Bat Out Of Hell – Bord Gais Energy Theatre – Review
30 August – 10 September 2022
BAT OUT OF HELL – Produced by David Sonenberg, Michael Cohl & Tony Smith
The musical is set somewhere in a distant post-apocalyptic future where the human race has almost come to an end. We meet our hero, Strat (Glenn Adamson) who is a Freezer. No, not the common household appliance but instead a mutant who is stuck or frozen at 18 forever! As strange mutations go, it’s not the worst. Strat has found love in an unexpected place, as he’s fallen for Raven (Martha Kirby), a non-freezer child. She’s just turned 18 and is having a party with her parents. Her mother Sloane (Sharon Sexton) is a little too fond of a tipple and her father Falco (Rob Fowler) is a brute. She manages to escape from her home in order to find Strat and the other Freezers, but as is the way with such things, the course of true love is never a simple one, and their union falls foul of underhanded high jinks and betrayal!
The album Bat Out of Hell (1977) was the debut release from singer Meatloaf and composer Jim Steinman. The album was originally developed by Steinman as a musical, Neverland, which was described as a futuristic version of Peter Pan. In a sense, it has come full circle as it arrives back on the stage. The original album has two sequels, Bat Out of Hell II: Back into Hell (1993) and Bat Out of Hell III: The Monster Is Loose (2006). The Musical has book, music and lyrics by Jim Steinman, and is directed by Jay Scheib. It was first staged at the Manchester Opera House in 2017. The story has elements of Peter Pan, although the tale of young love across a divide owes a debt to many other texts including Romeo and Juliet.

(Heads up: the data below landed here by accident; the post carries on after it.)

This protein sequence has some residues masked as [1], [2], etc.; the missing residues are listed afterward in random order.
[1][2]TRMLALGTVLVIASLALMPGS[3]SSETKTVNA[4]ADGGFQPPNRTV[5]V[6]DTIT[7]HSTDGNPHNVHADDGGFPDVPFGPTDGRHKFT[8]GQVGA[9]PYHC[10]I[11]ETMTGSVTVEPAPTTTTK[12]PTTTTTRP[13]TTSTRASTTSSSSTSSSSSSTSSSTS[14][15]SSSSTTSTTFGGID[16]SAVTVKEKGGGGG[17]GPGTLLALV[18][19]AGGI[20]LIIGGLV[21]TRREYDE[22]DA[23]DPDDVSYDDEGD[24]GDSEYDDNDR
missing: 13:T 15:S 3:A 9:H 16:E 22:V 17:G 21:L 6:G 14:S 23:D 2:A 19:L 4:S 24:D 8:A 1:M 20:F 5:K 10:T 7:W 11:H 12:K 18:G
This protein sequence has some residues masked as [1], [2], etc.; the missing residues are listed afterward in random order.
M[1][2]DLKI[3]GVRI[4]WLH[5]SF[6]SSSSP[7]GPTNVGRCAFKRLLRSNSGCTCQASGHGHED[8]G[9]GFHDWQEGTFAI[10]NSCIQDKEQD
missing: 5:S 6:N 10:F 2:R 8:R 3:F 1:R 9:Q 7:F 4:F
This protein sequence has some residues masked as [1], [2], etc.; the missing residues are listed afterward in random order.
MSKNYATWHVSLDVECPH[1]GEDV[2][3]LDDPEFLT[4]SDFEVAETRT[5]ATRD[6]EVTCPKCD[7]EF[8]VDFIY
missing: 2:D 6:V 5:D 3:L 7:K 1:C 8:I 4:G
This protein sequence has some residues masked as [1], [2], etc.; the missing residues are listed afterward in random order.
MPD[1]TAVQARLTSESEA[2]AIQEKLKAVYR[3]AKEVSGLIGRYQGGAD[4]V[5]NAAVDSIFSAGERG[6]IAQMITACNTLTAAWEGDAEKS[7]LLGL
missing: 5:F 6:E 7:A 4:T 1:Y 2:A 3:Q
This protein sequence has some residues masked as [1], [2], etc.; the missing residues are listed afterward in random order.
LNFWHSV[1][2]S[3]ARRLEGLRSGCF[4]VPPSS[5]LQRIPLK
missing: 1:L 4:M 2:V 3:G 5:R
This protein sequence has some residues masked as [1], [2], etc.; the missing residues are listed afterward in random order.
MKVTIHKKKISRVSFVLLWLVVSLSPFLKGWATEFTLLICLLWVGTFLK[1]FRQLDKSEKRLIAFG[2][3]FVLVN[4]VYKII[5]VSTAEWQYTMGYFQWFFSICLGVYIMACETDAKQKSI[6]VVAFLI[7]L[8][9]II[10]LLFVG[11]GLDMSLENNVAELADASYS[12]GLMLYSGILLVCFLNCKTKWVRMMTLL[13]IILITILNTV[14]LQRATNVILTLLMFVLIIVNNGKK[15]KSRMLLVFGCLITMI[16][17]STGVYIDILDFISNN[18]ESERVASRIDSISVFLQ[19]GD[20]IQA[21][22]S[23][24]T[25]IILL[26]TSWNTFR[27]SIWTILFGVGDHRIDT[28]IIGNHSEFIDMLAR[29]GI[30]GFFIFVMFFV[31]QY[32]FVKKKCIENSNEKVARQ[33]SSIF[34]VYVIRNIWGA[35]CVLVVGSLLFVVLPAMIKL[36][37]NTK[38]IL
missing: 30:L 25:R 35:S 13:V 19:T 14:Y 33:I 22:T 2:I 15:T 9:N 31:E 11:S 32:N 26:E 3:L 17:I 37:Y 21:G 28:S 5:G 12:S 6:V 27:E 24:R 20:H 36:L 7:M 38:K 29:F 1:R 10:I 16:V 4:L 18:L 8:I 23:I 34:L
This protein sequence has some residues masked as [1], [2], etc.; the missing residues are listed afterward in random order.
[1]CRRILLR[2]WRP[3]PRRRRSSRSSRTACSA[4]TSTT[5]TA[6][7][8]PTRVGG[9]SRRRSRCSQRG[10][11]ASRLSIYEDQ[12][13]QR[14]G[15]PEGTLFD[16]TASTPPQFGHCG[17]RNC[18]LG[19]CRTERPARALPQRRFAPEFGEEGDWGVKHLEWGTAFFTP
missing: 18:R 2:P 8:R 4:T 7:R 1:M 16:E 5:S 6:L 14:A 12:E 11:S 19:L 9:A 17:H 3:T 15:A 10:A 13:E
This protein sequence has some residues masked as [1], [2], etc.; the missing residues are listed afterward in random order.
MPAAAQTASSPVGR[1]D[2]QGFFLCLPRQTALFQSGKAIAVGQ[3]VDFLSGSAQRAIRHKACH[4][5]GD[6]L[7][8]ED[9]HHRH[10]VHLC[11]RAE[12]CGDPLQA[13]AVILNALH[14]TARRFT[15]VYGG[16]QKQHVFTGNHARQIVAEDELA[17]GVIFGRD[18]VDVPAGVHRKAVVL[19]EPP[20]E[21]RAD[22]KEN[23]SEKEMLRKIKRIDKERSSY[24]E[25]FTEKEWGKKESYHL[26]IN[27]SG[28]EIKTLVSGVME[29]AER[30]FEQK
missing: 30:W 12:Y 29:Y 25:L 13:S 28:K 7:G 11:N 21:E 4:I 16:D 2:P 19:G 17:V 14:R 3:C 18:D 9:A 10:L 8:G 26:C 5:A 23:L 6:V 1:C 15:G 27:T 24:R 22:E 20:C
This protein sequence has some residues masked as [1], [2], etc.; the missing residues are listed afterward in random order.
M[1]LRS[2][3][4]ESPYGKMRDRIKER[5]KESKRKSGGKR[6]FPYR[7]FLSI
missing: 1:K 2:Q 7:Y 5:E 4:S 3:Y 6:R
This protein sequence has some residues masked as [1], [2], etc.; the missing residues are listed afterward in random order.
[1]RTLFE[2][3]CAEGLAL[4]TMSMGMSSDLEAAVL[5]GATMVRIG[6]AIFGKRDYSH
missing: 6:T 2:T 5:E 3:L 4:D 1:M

This is a typical jukebox musical, with the emphasis heavily on the songs. At times, it is not clear how the lyrics relate to the characters, with some of them feeling shoehorned in. There are some interesting plot points and scenes of youthful insurrection but there is very little new or inventive in the storyline. To say the story plays second fiddle to the music is an understatement! The focus is almost entirely on the songs, with the storyline serving as padding.
There are a number of vocalists on stage, with good variations in singing voices and styles. Strangely, none are particularly reminiscent of Meatloaf, the man who made these songs famous, but they all put their own stamp on the songs with strong vocal performances. “Two Out of Three Ain’t Bad” and “Dead Ringer for Love” were particular highlights, with the powerful voices of Zahara (Joelle Moses) and Jagwire (James Chisholm). Rob Fowler also does justice to his songs, with his impressive voice and range. In the year when the world lost Meatloaf, I suspect many in the audience saw this as a moment to say their final farewell to that larger-than-life character. This work gives new life to the music of Steinman and Meatloaf and will give fans of their music another chance to relive their lost youth!